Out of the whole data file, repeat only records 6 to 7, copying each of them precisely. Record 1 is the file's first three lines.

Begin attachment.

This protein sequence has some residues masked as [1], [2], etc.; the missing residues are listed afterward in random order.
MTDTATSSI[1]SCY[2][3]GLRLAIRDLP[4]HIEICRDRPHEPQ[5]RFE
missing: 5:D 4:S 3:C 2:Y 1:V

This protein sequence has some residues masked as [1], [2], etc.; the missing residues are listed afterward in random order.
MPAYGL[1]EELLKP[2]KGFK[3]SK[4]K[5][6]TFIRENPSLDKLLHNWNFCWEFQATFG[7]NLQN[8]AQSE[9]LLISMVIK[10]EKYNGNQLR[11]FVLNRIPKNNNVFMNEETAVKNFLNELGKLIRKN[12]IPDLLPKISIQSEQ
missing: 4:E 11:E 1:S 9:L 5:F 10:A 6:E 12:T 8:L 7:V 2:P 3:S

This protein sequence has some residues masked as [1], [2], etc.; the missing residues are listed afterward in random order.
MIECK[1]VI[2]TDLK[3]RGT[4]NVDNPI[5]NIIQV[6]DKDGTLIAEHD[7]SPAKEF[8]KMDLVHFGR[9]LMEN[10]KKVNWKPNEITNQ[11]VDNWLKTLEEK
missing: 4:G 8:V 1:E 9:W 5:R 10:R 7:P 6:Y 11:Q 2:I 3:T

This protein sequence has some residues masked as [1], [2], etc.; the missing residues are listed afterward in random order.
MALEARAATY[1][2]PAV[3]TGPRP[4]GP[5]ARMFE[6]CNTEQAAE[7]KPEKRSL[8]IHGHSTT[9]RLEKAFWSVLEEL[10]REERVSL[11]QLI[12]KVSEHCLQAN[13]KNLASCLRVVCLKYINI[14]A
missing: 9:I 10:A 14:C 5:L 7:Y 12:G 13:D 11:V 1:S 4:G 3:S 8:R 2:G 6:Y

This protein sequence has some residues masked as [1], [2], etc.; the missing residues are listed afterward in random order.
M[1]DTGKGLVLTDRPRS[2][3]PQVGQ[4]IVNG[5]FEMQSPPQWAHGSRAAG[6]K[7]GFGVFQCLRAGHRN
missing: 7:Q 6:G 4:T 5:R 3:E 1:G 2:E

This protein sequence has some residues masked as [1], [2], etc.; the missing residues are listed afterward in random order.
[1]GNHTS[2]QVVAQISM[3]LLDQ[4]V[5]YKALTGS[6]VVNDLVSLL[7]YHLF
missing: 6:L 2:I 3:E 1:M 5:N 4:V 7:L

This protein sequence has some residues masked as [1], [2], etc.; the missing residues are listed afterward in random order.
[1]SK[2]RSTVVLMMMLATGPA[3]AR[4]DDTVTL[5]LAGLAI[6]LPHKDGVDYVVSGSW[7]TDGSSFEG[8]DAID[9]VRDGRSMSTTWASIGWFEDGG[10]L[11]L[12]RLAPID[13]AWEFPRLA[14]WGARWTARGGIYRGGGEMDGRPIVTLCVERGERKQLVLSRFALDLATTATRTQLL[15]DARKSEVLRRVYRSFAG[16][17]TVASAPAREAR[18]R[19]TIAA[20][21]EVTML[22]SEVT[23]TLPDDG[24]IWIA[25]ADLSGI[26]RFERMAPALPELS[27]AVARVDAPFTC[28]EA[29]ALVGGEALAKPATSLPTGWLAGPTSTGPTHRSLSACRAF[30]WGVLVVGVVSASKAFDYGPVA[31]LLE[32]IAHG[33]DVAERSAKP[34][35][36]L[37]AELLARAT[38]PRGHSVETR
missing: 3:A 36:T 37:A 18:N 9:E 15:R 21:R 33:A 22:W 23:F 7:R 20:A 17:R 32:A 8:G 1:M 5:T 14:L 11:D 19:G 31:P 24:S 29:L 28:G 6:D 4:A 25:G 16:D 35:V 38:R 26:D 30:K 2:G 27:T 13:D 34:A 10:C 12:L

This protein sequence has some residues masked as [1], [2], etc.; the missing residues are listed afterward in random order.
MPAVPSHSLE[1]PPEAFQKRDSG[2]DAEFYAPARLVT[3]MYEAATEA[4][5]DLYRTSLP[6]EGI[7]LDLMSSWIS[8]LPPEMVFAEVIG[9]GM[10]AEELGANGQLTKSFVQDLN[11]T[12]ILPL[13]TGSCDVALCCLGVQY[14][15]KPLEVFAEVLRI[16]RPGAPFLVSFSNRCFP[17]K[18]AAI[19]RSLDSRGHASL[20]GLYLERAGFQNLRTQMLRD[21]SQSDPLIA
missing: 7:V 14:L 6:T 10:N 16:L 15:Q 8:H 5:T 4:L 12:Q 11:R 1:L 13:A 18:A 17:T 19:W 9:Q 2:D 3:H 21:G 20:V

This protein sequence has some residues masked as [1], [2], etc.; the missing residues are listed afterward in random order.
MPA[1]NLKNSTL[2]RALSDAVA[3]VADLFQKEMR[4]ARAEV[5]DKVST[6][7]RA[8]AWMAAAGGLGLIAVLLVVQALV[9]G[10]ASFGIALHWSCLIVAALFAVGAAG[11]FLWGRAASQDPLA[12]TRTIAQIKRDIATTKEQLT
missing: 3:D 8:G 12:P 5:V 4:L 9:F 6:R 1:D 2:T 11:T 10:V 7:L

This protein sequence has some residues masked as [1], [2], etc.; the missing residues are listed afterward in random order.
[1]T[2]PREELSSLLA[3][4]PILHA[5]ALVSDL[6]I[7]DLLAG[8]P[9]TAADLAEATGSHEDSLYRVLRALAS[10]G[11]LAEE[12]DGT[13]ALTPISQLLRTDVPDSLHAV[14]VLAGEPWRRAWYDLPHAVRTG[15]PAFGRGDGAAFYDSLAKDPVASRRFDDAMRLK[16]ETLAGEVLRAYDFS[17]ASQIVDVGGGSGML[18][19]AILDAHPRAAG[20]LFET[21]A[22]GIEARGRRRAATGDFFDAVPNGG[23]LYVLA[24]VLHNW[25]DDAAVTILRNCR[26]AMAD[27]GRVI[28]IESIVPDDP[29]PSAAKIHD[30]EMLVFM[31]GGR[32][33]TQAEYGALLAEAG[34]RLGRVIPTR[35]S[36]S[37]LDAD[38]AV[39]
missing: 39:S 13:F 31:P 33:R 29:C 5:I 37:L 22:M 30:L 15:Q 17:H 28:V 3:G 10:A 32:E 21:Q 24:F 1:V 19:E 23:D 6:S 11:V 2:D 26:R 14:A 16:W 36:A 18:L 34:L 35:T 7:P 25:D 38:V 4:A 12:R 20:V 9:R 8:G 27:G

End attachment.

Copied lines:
This protein sequence has some residues masked as [1], [2], etc.; the missing residues are listed afterward in random order.
[1]GNHTS[2]QVVAQISM[3]LLDQ[4]V[5]YKALTGS[6]VVNDLVSLL[7]YHLF
missing: 6:L 2:I 3:E 1:M 5:N 4:V 7:L

This protein sequence has some residues masked as [1], [2], etc.; the missing residues are listed afterward in random order.
[1]SK[2]RSTVVLMMMLATGPA[3]AR[4]DDTVTL[5]LAGLAI[6]LPHKDGVDYVVSGSW[7]TDGSSFEG[8]DAID[9]VRDGRSMSTTWASIGWFEDGG[10]L[11]L[12]RLAPID[13]AWEFPRLA[14]WGARWTARGGIYRGGGEMDGRPIVTLCVERGERKQLVLSRFALDLATTATRTQLL[15]DARKSEVLRRVYRSFAG[16][17]TVASAPAREAR[18]R[19]TIAA[20][21]EVTML[22]SEVT[23]TLPDDG[24]IWIA[25]ADLSGI[26]RFERMAPALPELS[27]AVARVDAPFTC[28]EA[29]ALVGGEALAKPATSLPTGWLAGPTSTGPTHRSLSACRAF[30]WGVLVVGVVSASKAFDYGPVA[31]LLE[32]IAHG[33]DVAERSAKP[34][35][36]L[37]AELLARAT[38]PRGHSVETR
missing: 3:A 36:T 37:A 18:N 9:E 15:R 21:R 33:A 22:W 23:F 7:R 20:A 17:R 32:A 8:G 1:M 5:T 14:L 11:D 19:G 31:P 24:S 29:L 28:G 6:D 4:A 25:G 16:D 35:V 38:R 26:D 30:K 2:G 27:T 13:D 34:A 10:C 12:L